Hi Everybody! I have been enjoying the discussions from the wings for a while now but since Truman Prevatt hinted that I am shy regarding the work I have been doing, I decided to prove him wrong and offer some of what I have been studying with the rest of you.
My background is that I have a Ph.D. in Pharmacology, specializing in renal and cardiovascular,and have been teaching Medical school for 8 years now. My husband, Carlos, and I got involved with endurance 2 years ago; He rides and I crew. We have 2 boys Daniel, 9, who also rides with his father, and Scott, 5 who helps Mom. Our most recent accomplishment where we "field tested" some of my knowledge was the Old Dominion, where Carlos and Cody were 1 of the 10 to finish the race. Cody`s recovery rates at all the vet checks were 2 minutes or less, with no need to sponge him for cooling, even though the temperatures were in the 90`s and humidity was the same. Much of the success is due to the fact that Cody is a remarkable horse, and we like to think that our planning and program helped with the rest.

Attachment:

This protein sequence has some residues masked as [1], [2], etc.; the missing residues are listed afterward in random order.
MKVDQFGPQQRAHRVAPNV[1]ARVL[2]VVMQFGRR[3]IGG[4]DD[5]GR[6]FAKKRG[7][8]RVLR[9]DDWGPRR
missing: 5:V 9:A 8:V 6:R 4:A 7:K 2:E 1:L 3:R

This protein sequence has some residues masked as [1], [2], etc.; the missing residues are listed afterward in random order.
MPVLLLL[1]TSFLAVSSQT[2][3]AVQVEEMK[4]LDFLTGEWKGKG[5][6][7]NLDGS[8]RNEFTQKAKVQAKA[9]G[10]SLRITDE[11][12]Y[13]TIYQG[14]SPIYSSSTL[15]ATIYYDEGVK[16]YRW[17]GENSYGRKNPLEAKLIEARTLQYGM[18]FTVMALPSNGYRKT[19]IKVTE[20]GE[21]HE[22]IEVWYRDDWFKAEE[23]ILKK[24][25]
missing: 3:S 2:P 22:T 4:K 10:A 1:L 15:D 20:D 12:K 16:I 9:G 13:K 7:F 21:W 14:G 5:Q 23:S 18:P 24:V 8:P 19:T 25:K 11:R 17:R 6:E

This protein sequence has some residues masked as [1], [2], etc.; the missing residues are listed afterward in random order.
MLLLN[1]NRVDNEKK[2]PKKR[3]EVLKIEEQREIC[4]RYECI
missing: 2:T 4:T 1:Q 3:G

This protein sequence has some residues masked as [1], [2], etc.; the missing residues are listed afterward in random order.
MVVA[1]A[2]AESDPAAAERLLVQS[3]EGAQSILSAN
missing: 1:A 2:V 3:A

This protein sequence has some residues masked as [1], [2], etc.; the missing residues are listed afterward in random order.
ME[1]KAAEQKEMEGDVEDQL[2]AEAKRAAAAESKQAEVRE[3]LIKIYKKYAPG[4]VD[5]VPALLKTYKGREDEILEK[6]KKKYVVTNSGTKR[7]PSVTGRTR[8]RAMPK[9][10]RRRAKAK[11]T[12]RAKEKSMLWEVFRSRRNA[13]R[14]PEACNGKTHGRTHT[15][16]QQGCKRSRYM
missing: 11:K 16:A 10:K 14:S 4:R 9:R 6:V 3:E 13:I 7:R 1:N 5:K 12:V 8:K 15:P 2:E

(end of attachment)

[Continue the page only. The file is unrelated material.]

Just a little background on electrolytes to begin with. The major electrolytes that are of importance in the endurance situation are sodium (Na+), potassium (K+), calcium (Ca2+), chloride (Cl-) and magnesium (Mg2+). Of all of these, K+ is the most crucial to maintain in order to avoid most of the metabolic problems, such as "thumps" and cramping and "tying-up".